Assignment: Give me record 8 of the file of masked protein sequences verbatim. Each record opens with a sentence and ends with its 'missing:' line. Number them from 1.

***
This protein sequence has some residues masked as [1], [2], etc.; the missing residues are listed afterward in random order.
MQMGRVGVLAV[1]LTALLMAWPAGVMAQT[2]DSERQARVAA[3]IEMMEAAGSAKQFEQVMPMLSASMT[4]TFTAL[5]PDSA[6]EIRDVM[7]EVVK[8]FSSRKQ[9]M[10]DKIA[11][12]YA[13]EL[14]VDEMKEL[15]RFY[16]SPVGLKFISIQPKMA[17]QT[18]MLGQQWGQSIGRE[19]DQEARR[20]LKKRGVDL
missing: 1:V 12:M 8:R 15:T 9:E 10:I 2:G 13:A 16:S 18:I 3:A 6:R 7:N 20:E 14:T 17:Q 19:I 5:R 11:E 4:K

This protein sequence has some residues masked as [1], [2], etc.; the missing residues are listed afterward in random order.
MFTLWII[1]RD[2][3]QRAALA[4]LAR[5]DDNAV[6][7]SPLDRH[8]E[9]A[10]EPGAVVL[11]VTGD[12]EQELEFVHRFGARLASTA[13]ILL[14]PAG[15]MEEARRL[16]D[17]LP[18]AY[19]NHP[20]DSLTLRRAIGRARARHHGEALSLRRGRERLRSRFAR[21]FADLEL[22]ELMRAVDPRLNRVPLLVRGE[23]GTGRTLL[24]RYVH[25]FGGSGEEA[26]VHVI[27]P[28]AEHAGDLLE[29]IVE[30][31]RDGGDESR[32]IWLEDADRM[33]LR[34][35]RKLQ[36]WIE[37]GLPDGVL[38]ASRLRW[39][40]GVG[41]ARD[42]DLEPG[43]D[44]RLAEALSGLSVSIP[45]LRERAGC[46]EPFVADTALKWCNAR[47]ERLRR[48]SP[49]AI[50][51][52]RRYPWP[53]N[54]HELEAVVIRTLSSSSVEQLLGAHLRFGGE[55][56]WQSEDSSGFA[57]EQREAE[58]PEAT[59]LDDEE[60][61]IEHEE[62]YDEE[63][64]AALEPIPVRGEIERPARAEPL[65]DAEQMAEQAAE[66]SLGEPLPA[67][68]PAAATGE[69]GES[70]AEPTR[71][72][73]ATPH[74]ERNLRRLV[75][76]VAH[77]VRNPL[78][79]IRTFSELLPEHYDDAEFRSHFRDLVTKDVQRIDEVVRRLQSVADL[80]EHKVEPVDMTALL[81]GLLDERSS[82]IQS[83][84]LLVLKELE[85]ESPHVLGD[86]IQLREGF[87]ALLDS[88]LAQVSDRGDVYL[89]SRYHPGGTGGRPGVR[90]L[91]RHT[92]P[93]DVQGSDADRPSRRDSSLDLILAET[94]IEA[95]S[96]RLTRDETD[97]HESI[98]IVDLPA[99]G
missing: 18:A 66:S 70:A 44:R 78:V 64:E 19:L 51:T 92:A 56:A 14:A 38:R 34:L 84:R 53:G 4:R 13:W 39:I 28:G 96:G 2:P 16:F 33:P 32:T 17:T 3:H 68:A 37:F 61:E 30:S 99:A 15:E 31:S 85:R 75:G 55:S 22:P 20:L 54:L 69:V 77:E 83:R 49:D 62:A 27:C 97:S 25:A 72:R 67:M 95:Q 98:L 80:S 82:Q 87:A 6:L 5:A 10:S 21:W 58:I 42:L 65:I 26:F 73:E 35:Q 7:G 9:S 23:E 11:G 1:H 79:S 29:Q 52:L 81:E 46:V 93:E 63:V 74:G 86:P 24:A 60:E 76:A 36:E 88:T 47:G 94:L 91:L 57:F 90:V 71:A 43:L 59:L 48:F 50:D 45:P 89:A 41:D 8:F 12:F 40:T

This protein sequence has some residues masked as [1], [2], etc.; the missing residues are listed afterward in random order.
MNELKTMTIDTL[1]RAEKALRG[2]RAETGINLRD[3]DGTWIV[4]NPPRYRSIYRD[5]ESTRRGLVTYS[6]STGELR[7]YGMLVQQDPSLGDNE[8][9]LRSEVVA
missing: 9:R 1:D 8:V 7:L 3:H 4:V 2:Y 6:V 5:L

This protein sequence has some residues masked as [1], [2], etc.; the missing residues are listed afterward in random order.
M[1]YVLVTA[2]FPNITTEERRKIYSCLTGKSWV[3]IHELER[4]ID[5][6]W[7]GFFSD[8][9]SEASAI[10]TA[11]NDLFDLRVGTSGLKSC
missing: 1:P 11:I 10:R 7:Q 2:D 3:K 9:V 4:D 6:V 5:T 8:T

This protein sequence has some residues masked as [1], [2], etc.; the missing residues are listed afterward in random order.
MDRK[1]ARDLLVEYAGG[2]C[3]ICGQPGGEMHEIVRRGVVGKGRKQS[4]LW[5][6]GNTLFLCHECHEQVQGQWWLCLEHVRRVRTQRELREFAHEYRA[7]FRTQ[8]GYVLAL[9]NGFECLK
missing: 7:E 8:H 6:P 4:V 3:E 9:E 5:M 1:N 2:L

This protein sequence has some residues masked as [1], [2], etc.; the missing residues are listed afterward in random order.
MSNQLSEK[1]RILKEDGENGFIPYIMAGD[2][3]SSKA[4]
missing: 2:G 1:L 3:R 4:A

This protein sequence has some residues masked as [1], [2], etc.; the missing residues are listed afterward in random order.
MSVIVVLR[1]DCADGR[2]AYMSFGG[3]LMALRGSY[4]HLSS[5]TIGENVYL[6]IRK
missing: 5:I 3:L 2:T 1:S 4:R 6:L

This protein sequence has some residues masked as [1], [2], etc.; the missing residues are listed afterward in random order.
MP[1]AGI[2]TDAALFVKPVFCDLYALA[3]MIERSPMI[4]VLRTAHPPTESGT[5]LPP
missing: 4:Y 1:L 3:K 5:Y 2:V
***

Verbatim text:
This protein sequence has some residues masked as [1], [2], etc.; the missing residues are listed afterward in random order.
MP[1]AGI[2]TDAALFVKPVFCDLYALA[3]MIERSPMI[4]VLRTAHPPTESGT[5]LPP
missing: 4:Y 1:L 3:K 5:Y 2:V